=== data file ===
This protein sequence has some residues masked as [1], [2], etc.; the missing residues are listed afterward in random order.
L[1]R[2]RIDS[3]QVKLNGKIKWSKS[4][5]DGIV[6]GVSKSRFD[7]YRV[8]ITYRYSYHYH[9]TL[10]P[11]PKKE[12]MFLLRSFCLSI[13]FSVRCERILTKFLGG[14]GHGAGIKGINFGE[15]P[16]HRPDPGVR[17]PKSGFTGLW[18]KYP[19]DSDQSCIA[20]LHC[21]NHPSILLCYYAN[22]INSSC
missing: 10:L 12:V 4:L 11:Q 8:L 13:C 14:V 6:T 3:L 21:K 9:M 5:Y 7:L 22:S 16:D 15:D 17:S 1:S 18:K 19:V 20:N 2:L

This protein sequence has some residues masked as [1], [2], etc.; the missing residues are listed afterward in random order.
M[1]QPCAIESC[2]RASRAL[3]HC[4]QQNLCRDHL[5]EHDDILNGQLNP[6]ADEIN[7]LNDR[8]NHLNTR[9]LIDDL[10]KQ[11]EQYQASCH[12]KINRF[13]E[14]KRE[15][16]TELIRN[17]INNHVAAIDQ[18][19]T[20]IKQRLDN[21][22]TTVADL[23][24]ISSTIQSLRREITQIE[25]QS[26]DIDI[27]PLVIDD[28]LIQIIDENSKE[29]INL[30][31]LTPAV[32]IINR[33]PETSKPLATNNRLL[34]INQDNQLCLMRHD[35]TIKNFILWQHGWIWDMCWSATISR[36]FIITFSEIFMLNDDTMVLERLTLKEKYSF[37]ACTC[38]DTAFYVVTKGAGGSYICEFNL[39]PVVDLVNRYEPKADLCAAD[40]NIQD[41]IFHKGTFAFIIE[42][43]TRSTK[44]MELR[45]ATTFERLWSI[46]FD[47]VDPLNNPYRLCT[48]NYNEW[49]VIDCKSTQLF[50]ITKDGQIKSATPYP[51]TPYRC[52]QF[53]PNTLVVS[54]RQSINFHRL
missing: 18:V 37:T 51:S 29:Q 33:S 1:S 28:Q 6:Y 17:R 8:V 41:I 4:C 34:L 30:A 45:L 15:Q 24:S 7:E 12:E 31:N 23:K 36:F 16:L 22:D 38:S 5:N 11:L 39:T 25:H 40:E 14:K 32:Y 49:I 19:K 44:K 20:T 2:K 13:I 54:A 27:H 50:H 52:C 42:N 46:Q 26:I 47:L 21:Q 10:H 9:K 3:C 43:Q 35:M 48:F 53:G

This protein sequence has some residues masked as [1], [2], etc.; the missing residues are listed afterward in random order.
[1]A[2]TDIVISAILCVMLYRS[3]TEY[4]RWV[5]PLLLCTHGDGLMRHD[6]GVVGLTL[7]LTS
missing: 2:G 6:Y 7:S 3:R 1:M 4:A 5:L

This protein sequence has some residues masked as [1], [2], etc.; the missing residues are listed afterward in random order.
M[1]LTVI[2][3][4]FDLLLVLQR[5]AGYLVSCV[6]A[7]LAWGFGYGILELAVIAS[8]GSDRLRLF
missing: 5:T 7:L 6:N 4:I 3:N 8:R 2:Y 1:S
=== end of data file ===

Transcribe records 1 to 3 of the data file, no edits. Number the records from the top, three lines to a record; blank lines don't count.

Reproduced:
This protein sequence has some residues masked as [1], [2], etc.; the missing residues are listed afterward in random order.
L[1]R[2]RIDS[3]QVKLNGKIKWSKS[4][5]DGIV[6]GVSKSRFD[7]YRV[8]ITYRYSYHYH[9]TL[10]P[11]PKKE[12]MFLLRSFCLSI[13]FSVRCERILTKFLGG[14]GHGAGIKGINFGE[15]P[16]HRPDPGVR[17]PKSGFTGLW[18]KYP[19]DSDQSCIA[20]LHC[21]NHPSILLCYYAN[22]INSSC
missing: 10:L 12:V 4:L 11:Q 8:L 13:C 14:V 6:T 3:L 21:K 9:M 5:Y 7:L 22:S 16:D 15:D 17:S 1:S 18:K 19:V 20:N 2:L

This protein sequence has some residues masked as [1], [2], etc.; the missing residues are listed afterward in random order.
M[1]QPCAIESC[2]RASRAL[3]HC[4]QQNLCRDHL[5]EHDDILNGQLNP[6]ADEIN[7]LNDR[8]NHLNTR[9]LIDDL[10]KQ[11]EQYQASCH[12]KINRF[13]E[14]KRE[15][16]TELIRN[17]INNHVAAIDQ[18][19]T[20]IKQRLDN[21][22]TTVADL[23][24]ISSTIQSLRREITQIE[25]QS[26]DIDI[27]PLVIDD[28]LIQIIDENSKE[29]INL[30][31]LTPAV[32]IINR[33]PETSKPLATNNRLL[34]INQDNQLCLMRHD[35]TIKNFILWQHGWIWDMCWSATISR[36]FIITFSEIFMLNDDTMVLERLTLKEKYSF[37]ACTC[38]DTAFYVVTKGAGGSYICEFNL[39]PVVDLVNRYEPKADLCAAD[40]NIQD[41]IFHKGTFAFIIE[42][43]TRSTK[44]MELR[45]ATTFERLWSI[46]FD[47]VDPLNNPYRLCT[48]NYNEW[49]VIDCKSTQLF[50]ITKDGQIKSATPYP[51]TPYRC[52]QF[53]PNTLVVS[54]RQSINFHRL
missing: 18:V 37:T 51:S 29:Q 33:S 1:S 28:Q 6:Y 17:R 8:V 41:I 4:C 34:L 30:A 45:L 15:Q 24:S 7:E 12:E 31:N 23:K 36:F 16:L 22:D 38:S 5:N 11:L 39:T 25:H 40:E 14:K 32:Y 49:I 19:K 44:K 20:T 2:K 13:I 54:A 27:H 50:H 52:C 42:N 46:Q 26:I 47:L 21:Q 10:H 9:K 3:C 43:Q 35:M 48:F 53:G

This protein sequence has some residues masked as [1], [2], etc.; the missing residues are listed afterward in random order.
[1]A[2]TDIVISAILCVMLYRS[3]TEY[4]RWV[5]PLLLCTHGDGLMRHD[6]GVVGLTL[7]LTS
missing: 2:G 6:Y 7:S 3:R 1:M 4:A 5:L